He got $10 million, and that only after he was nearly toppled in a round of protests in February.
"These are derisory sums that are incommensurate with what is needed," said Jeffrey Sachs, an economist who is director of the Earth Institute at Columbia University and a long-time adviser to Bolivian governments. "The United States has constantly made demands on an impoverished country without any sense of reality or an economic framework and strategy to help them in development."
David N. Greenlee, the American ambassador here, in an interview on Monday, disagreed with the notion that added assistance from Washington would make much difference.
"It's too early to say whether we can provide additional resources," he said. "I think we currently provide substantial resources, and it is possible this new government can be more efficient."
He added, "A few million more from the U.S. isn't going to solve the problems of Bolivia."
At a news conference on Saturday night, less than 24 hours after he was sworn in, Bolivia's new president, Carlos Mesa, said coca eradication had created "a complicated scenario" and hinted that some changes might be in the works.
For Mr. Mesa, who heads a weak interim government, some moderation of the effort may be inevitable if he is to avoid his predecessor's fate and hold off the challenges of opposition figures like Mr. Morales, the leader of the coca growers.
Mr. Morales's position has been enhanced by recent events, despite the United States Embassy's efforts to isolate and discredit him.
In recent years American officials pushed to have Mr. Morales expelled from Congress and indicted for the murder of four policemen in the Chaparé region, his political base and a center of coca cultivation. During last year's presidential campaign, the embassy suggested that Mr. Morales's election would be viewed by the United States as a hostile act and would provoke an end to aid to Bolivia.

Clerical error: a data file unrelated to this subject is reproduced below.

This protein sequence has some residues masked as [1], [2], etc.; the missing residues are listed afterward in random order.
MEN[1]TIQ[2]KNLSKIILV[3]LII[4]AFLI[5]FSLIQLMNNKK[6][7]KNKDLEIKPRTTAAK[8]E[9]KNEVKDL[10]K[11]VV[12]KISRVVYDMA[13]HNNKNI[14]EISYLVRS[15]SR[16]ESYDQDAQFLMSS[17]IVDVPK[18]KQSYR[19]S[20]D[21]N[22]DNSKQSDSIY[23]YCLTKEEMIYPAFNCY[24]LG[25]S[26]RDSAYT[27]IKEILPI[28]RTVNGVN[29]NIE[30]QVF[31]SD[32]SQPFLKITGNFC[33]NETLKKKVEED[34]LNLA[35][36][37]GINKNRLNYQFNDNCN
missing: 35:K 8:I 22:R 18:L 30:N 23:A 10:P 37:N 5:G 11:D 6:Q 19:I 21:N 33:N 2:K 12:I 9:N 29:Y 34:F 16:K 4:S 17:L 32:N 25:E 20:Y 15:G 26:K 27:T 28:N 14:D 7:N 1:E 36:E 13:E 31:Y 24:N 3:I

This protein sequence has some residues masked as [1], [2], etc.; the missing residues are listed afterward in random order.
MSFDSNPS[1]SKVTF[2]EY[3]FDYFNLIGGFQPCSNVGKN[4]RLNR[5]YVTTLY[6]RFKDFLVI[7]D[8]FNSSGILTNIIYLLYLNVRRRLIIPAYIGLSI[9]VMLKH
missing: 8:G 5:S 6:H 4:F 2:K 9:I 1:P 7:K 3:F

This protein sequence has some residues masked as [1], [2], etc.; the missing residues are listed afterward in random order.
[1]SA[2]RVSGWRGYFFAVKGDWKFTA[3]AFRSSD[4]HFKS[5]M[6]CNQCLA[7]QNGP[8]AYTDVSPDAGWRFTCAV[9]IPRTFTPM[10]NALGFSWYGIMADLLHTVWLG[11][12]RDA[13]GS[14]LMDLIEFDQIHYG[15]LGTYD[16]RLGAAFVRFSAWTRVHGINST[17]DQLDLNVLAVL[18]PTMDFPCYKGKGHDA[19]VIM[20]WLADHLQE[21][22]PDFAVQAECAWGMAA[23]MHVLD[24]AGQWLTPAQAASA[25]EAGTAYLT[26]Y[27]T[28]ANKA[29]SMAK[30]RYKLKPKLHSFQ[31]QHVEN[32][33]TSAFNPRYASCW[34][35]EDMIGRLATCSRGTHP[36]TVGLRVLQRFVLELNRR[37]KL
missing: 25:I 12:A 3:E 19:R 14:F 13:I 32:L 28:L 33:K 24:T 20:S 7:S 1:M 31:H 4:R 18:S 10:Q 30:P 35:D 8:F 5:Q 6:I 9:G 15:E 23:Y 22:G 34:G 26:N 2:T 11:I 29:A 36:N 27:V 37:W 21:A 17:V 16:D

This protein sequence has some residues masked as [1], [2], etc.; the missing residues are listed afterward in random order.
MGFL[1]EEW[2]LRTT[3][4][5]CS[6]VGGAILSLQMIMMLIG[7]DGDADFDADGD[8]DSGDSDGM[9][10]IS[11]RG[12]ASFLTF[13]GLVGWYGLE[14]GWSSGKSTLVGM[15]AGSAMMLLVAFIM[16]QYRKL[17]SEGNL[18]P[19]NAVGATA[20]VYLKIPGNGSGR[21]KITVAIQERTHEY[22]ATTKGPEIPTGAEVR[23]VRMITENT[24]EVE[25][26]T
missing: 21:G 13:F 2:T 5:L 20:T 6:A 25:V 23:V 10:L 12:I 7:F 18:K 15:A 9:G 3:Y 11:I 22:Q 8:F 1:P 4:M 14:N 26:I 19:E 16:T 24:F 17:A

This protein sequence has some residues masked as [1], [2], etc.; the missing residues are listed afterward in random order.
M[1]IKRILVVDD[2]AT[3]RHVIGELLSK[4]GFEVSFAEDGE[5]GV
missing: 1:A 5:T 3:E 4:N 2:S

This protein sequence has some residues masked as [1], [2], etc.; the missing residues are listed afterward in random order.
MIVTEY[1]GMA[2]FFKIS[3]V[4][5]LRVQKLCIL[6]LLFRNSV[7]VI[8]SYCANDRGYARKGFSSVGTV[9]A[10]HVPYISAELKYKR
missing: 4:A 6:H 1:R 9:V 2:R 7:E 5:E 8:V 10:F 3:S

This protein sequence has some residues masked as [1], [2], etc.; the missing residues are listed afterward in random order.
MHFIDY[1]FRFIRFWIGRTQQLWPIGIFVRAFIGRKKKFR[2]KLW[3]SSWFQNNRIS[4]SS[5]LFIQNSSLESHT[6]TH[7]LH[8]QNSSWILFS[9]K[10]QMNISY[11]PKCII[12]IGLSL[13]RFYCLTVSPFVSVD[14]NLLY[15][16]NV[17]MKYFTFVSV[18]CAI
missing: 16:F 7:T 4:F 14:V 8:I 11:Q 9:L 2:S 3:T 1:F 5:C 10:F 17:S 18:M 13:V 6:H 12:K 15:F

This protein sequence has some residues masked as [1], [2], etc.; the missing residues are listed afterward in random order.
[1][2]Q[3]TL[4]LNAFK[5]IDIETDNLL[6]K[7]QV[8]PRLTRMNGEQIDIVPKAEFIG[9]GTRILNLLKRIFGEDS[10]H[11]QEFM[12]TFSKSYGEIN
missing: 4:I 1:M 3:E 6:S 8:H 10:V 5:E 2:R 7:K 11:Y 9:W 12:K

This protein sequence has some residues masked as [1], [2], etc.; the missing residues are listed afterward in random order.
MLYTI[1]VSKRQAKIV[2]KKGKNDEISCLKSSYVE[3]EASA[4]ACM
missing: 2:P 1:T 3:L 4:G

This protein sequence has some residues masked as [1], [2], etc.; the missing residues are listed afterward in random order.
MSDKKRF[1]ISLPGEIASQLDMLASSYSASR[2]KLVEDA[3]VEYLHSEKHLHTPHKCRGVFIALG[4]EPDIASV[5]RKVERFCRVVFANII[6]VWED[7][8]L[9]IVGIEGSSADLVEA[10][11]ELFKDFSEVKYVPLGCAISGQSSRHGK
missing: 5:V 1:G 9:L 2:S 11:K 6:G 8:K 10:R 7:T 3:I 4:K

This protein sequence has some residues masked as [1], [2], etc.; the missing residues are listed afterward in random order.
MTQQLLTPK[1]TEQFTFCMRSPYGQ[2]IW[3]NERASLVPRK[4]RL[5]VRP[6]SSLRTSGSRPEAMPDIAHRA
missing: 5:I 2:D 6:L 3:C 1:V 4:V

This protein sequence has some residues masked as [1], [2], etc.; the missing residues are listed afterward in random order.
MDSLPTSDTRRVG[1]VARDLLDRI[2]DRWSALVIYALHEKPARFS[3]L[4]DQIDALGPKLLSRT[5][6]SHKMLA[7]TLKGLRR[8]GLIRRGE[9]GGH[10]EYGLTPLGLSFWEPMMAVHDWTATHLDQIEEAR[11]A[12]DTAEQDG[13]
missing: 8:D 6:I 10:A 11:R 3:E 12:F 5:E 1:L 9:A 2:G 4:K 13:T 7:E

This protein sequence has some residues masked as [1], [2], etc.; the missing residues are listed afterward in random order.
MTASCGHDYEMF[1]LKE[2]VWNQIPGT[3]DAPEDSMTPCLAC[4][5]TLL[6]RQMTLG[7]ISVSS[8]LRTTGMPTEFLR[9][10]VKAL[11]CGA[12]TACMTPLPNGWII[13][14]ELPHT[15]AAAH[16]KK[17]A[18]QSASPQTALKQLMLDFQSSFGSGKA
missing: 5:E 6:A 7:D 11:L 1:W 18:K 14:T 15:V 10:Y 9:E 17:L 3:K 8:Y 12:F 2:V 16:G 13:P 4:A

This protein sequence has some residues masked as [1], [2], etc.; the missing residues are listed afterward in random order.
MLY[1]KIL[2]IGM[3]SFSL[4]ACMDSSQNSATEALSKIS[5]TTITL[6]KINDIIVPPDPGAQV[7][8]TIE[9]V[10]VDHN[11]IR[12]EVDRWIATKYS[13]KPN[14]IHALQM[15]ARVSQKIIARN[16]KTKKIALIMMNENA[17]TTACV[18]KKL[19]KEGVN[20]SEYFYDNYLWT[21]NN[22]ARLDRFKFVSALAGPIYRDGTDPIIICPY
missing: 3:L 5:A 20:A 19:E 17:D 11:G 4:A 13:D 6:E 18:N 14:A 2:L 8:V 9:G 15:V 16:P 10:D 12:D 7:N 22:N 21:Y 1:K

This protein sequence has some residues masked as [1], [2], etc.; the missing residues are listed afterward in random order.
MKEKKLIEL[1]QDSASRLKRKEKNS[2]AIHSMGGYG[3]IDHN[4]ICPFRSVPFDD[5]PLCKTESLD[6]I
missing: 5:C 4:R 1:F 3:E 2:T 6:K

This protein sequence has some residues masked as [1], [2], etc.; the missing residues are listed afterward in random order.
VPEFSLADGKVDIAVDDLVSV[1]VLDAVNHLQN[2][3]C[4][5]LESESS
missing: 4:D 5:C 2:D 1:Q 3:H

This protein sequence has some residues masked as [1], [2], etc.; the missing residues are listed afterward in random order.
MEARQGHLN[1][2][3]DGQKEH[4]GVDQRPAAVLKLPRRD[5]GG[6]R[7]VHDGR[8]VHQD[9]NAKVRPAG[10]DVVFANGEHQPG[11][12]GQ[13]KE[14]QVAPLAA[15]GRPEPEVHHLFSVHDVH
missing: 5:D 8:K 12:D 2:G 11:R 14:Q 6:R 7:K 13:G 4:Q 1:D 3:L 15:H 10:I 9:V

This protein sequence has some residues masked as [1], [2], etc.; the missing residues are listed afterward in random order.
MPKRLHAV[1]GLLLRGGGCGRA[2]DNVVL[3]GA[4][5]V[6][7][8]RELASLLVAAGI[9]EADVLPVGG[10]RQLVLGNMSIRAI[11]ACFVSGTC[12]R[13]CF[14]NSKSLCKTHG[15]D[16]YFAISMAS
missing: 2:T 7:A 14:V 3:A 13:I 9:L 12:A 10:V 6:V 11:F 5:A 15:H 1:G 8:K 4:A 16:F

"That has merely inflated Evo Morales even more and catapulted him into the position he is in now," Dr. Gamarra said, that of a power broker with the capacity to bring down the government. "He has used the coca issue to construct a national movement, with the coca growers as his praetorian guard."
The new government, political analysts and diplomats here said, is in a bind. It may be difficult to keep Mr. Morales at bay if Mr. Mesa does not declare a pause in the eradication effort, but such a move could jeopardize Bolivia's international assistance.
In an interview here on Monday, Dionisio Núñez, a coca grower, member of Congressional and key ally of Mr. Morales, said that their party, the Movement Toward Socialism, intended to demand that the new government modify the laws against coca cultivation, whether the United States likes it or not.
For starters, he said, the opposition wants a recalculation of the areas in which growing coca is legal, as well as an expansion of the places where it is legal to sell coca leaves.
"A new president can't return to a policy of repression and militarization" to combat drugs, Mr. Núñez warned. "There has to be a change, to a policy that is truly Bolivian, not one that is imposed by foreigners with the pretext that eradication will put an end to narcotics trafficking."
Despite Mr. Sánchez de Lozada's fall, the Bush administration seems committed to continuing the policy, with a modest budget in Bolivia.
"We think on balance that our policies and our emphasis on alternative development, together with Bolivian participation and their own policies regarding drugs, have been positive things for Bolivia," Ambassador Greenlee said. "We don't think it is a problem."